Train strikes continue after last-ditch talks collapse

Passengers disembark from a train next to which an information board warns of strikes

Maybe you should reconsider that long-distance train ride tomorrow (Picture: Getty)

The biggest rail strikes in 30 years will take place this week after last-ditch talks failed to avert them.

A mass strike affecting train services across the UK will start tomorrow and also take place on Thursday and Saturday – but trains are expected to be disrupted throughout the week as special timetables arrive from tonight.

The dispute is about wages, jobs and working conditions, the Rail, Maritime and Transport Union (RMT) announced this afternoon.

The Glastonbury Festival is among the events this week that are likely to be affected.

Whole lines will be closed from tomorrow Network Rail employees are joined by workers from 13 different operators in a mass strike.

Only every fifth train runs on strike days, mainly on main routes and only for around 11 hours.

London Underground workers will also go on strike tomorrow.

According to RMT, the train operators have now made an offer and there is no further offer from Network Rail after one that was rejected last Friday.

Secretary-General Mick Lynch said: “The RMT National Executive Committee has now determined that both proposals are unacceptable and it has now been confirmed that strike action planned for this week will go ahead.

“It is clear that the Tory Government, having cut £4 billion in funding from National Rail and Transport for London, has now actively prevented this dispute from being settled.

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A map of the UK showing where routes will still run during the strikes

Highlighted lines will remain open with reduced service on 21, 23 and 25 June (Image: Network Rail/
This is what London rail service will look like during the strikes (Image: Network Rail/

“In addition to the fee freezes of recent years, the railways have now proposed tariffs that are massively below the relevant inflation rates.

“Companies are also trying to shed thousands of jobs at the behest of the government and have failed to provide a guarantee against redundancies.”

Mr Lynch added: “Faced with such an aggressive agenda of cuts in jobs, working conditions, wages and pensions, RMT has no choice but to industrially defend our members to stop this race to the bottom.

“The strikes on Network Rail, rail operators and the London Underground continue and we once again call on our members to stand firm, support the action, picket lines and demonstrate their willingness to fight for justice at work .

‘The RMT supports the campaign for a fair solution for all working people in the face of the cost-of-living crisis and our current campaign is part of that broader campaign which means that public services must be properly funded workers are fairly paid with good conditions.’

The TUC and the Recruitment and Employment Confederation (REC) have called on the government to abandon its “unworkable” plan to lift the ban on agency workers filling in during strikes.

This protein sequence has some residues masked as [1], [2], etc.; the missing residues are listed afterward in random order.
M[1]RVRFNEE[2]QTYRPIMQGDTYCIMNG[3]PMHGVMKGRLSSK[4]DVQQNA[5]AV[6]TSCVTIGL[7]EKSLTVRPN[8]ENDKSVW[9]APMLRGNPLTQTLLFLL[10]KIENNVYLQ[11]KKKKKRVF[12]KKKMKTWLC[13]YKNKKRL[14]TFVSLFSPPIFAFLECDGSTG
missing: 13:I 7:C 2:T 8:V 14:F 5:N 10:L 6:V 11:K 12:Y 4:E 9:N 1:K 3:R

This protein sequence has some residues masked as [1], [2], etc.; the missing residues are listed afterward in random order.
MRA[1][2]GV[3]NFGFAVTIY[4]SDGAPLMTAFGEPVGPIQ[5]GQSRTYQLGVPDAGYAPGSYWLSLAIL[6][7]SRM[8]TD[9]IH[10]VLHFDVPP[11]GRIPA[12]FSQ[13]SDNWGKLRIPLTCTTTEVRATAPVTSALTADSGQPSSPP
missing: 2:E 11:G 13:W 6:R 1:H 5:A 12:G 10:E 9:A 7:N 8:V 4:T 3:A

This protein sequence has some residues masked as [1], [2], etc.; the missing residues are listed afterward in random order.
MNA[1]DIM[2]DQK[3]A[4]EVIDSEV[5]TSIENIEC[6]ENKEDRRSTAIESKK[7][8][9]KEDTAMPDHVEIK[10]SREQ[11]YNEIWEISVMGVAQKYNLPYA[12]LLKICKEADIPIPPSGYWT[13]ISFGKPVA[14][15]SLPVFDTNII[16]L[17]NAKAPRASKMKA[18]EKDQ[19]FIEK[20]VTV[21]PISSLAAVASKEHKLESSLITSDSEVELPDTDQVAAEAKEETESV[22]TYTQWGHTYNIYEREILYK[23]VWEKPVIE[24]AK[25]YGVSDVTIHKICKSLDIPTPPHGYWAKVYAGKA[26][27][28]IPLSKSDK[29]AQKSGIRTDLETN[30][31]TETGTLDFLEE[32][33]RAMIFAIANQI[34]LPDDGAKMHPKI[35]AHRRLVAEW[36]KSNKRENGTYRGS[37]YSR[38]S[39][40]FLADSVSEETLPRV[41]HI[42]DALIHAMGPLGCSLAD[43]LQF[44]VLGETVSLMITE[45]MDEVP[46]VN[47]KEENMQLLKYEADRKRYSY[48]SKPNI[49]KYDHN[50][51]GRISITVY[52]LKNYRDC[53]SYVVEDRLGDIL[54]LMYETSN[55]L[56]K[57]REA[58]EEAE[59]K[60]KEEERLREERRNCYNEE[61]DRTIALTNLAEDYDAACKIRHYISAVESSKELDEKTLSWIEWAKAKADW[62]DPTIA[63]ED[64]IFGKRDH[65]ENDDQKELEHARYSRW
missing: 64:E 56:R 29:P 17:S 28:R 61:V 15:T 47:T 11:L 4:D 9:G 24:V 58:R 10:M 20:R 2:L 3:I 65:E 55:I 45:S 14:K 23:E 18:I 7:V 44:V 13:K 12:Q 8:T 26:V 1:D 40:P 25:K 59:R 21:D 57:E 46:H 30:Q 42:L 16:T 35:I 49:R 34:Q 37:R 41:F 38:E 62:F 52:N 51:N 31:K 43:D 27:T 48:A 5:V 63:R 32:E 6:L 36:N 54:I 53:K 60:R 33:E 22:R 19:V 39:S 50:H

A joint statement from the TUC and REC said the plan was “unworkable” and they “strongly opposed” it.

Dismayed by the strikes, many people who have had to travel this week said it would cause disruption – and many workers have been told to stay at home rather than commute.

A cricket fan who is due to travel to Leeds for the England test match against New Zealand said: ‘I understand why the strikes are taking place but can’t help but be frustrated at the impact they are having on ordinary people, especially when we are are in the midst of a livelihood crisis”.

Beth West, a 29-year-old worker from Dewsbury in West Yorkshire, said she was forced to book a hotel to make the trip.

“I had booked tickets for the whole weekend of cricket in Leeds. I live 20 minutes away but due to the lack of car park/park & ​​ride/buses not safe for women at night I had to spend over £400 on a hotel for the weekend.

“If trains ran, the cost would be less than a tenner, and it would consist of two trains that would take about 40 minutes.”

Transport Secretary Grant Shapps previously denied he was “the problem” over rail strikes.

He told Sky News: “The actual unions need to sit down with employers as this is a highly technical discussion about 20 different areas of modernization needed on the railway to ensure the railways can continue to function.

“We’ve given £16billion in taxpayers’ money through coronavirus to ensure none of these railway workers lose their jobs.

“So they have to work on it together between the union and the employers.”

Network Rail Chief Executive Andrew Haines said: “Until it begins, no strike is inevitable but unfortunately disruption is guaranteed tomorrow so we are asking passengers to plan ahead and only travel by train if necessary.

“We continue to speak to the RMT and urge them to work with us to find a solution that works for rail workers and taxpayers and avoids further disruption to our passengers.”

Downing Street said it was “deeply disappointing” that the strikes are taking place and argued they would not solve problems with the railways.

The Prime Minister’s official spokesman said: “It is deeply disappointing that these disruptive, these self-destructive strikes are going to take place this week.

“Strikeing does nothing to address the long-standing issues we need to solve to ensure our railroad, which is available to the public and valuable, is operational over the long term.”

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Justin Scacco

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